Author Topic: Drought resistant Australian varieties  (Read 1893 times)

Steve1

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Re: Drought resistant Australian varieties
« Reply #30 on: 2019-12-13, 05:49:30 PM »
Thanks Raymondo!

Yes, we have a lot of heat and drought resistant SW US and Mexican varieties. Even a lot of dent corn bred by eastern farmers in the 19th and early 20th centuries. Plenty of rain usually but often late July and August get very hot and dry.

I found that a wild Mexican tomato, Matt's Wild Cherry, is heat and drought resistant. It's a 5/8 inch red tomato. I wonder if it's related to or the same as Matt's Folly?


Yep, Mattís Folly is a Tom Wagner tomato, a cross between Mattís Wild and Cassidyís Folly. Easy to follow his naming as itís often based on pedigree.

S.Simonsen

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Re: Drought resistant Australian varieties
« Reply #31 on: 2020-05-30, 07:10:01 PM »
I grow in subtropical Australia as well and the drought last spring was pretty epic. I grow without any irrigation on my degraded clay soil and it is very doable. I sow most seed direct during our fairly reliable late summer/autumn wet spell then rely on most crops persisting after that. We were harvesting vegetables for the household up until the last month of the 7 month drought, and I managed to start most of my warm season annuals during the dry spring without irrigation (though they didnt really take off until the late summer rains came). It is quite amazing watching seed germinate in dust dry soil.

Our problem here isnt just hot/dry like most desert growers experience, but the sudden shift from hot/dry to hot/wet as the monsoon finally arrives. Lots of drought tolerant plants rot when that change hits, but there are still plenty of options. The desert Solanums for example would never grow this close to the coast for this reason. Sorghum grows well here but we have epic bird populations, including flocks of thousands of parrots that scour the continent for grain, so it gets destroyed without protection (which prevents you growing it on any useful scale). I have developed a parrot resistant white maize strain though but it can still be tricky to grow when the rain doesnt arrive at the right time to get it going, or continues too late so they rot at harvest. I am hopeful I can find a more equatorial strain of quinoa from colombia or northern peru that matches our daylength since the saponins on the seeds should be enough to protect the crop.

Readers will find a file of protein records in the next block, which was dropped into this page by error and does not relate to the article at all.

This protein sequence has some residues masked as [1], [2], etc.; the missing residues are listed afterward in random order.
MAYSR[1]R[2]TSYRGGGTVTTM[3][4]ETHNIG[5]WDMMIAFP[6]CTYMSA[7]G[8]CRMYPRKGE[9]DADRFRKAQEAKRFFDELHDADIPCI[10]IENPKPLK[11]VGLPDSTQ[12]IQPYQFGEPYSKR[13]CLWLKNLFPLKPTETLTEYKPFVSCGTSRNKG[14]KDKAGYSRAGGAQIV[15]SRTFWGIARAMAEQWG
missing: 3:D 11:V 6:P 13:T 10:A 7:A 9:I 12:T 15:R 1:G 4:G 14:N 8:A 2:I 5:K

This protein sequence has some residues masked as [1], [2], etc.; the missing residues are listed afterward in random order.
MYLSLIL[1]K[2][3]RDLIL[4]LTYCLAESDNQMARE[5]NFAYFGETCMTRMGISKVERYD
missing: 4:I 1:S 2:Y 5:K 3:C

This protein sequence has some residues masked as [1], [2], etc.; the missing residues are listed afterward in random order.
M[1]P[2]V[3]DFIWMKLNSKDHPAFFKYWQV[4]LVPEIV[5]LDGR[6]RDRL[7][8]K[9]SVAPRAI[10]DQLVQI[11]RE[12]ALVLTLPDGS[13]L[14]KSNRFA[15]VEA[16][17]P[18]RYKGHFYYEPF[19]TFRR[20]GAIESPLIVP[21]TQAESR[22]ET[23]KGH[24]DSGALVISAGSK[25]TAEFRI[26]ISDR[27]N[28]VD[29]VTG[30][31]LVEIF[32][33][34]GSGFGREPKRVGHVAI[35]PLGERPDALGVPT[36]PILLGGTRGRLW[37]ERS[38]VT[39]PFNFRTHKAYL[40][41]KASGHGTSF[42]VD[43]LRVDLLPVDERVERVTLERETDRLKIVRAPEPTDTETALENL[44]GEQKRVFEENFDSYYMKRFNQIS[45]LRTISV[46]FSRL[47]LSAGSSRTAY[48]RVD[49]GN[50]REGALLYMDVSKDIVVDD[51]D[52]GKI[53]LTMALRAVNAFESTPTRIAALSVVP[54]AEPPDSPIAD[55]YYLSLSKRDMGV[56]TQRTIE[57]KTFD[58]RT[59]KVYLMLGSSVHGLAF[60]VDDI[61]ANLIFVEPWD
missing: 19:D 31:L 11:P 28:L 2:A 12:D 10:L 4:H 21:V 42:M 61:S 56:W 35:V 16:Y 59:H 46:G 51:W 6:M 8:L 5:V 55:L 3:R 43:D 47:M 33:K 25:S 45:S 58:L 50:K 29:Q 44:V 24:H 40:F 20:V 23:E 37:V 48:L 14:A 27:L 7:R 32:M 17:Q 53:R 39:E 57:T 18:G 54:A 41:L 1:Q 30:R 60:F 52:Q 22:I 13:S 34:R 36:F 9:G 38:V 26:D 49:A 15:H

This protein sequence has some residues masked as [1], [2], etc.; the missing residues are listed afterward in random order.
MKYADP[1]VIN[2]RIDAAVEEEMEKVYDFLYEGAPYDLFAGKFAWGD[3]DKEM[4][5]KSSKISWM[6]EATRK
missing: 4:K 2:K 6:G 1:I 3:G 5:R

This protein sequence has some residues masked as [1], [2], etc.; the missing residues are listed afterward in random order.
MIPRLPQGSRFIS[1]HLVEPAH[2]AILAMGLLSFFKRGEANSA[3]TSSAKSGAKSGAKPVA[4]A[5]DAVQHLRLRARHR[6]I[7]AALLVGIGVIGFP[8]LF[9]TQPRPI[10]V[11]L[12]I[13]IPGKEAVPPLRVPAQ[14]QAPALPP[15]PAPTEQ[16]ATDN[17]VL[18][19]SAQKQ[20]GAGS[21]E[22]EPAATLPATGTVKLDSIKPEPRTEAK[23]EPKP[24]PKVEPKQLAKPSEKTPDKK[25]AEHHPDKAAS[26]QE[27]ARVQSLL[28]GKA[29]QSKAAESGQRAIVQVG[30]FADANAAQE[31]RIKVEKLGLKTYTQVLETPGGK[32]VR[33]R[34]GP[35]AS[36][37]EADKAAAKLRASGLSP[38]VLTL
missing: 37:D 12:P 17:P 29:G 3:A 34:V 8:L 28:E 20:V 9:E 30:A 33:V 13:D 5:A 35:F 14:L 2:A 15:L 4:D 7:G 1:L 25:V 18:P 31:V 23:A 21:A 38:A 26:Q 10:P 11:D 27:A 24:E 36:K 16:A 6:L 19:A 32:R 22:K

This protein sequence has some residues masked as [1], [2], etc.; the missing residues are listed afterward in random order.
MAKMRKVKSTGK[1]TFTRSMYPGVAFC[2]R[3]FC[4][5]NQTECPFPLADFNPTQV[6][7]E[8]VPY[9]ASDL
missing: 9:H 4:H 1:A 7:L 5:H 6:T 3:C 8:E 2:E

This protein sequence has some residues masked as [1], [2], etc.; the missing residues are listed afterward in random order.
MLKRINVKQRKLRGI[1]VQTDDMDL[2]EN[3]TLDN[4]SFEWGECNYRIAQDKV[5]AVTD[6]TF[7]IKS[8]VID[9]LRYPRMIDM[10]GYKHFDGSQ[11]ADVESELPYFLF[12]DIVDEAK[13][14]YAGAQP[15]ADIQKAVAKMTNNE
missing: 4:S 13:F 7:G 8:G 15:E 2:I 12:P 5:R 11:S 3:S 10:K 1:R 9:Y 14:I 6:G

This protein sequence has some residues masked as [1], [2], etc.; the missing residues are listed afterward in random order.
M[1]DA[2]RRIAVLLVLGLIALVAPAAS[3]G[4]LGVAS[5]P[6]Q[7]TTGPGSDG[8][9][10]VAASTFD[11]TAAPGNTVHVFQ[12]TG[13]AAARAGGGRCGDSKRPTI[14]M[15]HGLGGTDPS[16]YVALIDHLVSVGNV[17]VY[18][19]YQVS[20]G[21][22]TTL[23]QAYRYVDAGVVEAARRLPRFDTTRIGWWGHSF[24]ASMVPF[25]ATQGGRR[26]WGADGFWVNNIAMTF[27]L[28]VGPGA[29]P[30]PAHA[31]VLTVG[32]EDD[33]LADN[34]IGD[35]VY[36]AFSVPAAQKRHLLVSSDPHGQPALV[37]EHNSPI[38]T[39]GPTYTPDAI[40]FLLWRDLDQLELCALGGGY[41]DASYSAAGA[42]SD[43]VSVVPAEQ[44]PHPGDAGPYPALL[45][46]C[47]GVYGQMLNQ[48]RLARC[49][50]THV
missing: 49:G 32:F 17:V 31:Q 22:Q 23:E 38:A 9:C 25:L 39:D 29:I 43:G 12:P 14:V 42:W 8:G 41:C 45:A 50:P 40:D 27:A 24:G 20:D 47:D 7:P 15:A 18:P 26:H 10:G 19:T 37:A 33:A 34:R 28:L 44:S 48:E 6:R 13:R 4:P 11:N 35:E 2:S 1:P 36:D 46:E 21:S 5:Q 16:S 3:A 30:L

Troppo

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Re: Drought resistant Australian varieties
« Reply #32 on: 2020-05-30, 08:36:53 PM »
I grow in subtropical Australia as well and the drought last spring was pretty epic. I grow without any irrigation on my degraded clay soil and it is very doable. I sow most seed direct during our fairly reliable late summer/autumn wet spell then rely on most crops persisting after that. We were harvesting vegetables for the household up until the last month of the 7 month drought, and I managed to start most of my warm season annuals during the dry spring without irrigation (though they didnt really take off until the late summer rains came). It is quite amazing watching seed germinate in dust dry soil.

Our problem here isnt just hot/dry like most desert growers experience, but the sudden shift from hot/dry to hot/wet as the monsoon finally arrives. Lots of drought tolerant plants rot when that change hits, but there are still plenty of options. The desert Solanums for example would never grow this close to the coast for this reason. Sorghum grows well here but we have epic bird populations, including flocks of thousands of parrots that scour the continent for grain, so it gets destroyed without protection (which prevents you growing it on any useful scale). I have developed a parrot resistant white maize strain though but it can still be tricky to grow when the rain doesnt arrive at the right time to get it going, or continues too late so they rot at harvest. I am hopeful I can find a more equatorial strain of quinoa from colombia or northern peru that matches our daylength since the saponins on the seeds should be enough to protect the crop.

Iím interested to hear more about your bird resistant corn variety, Iím currently developing a flinty landrace but suffer really bad bird pressure. Iím also developing a sorghum landrace as well, bird pressure is not to bad due to the large amount of sorghum grown in this area they seem to leave my small crop alone. Iím currently gardening sub tropical also (Toowoomba area).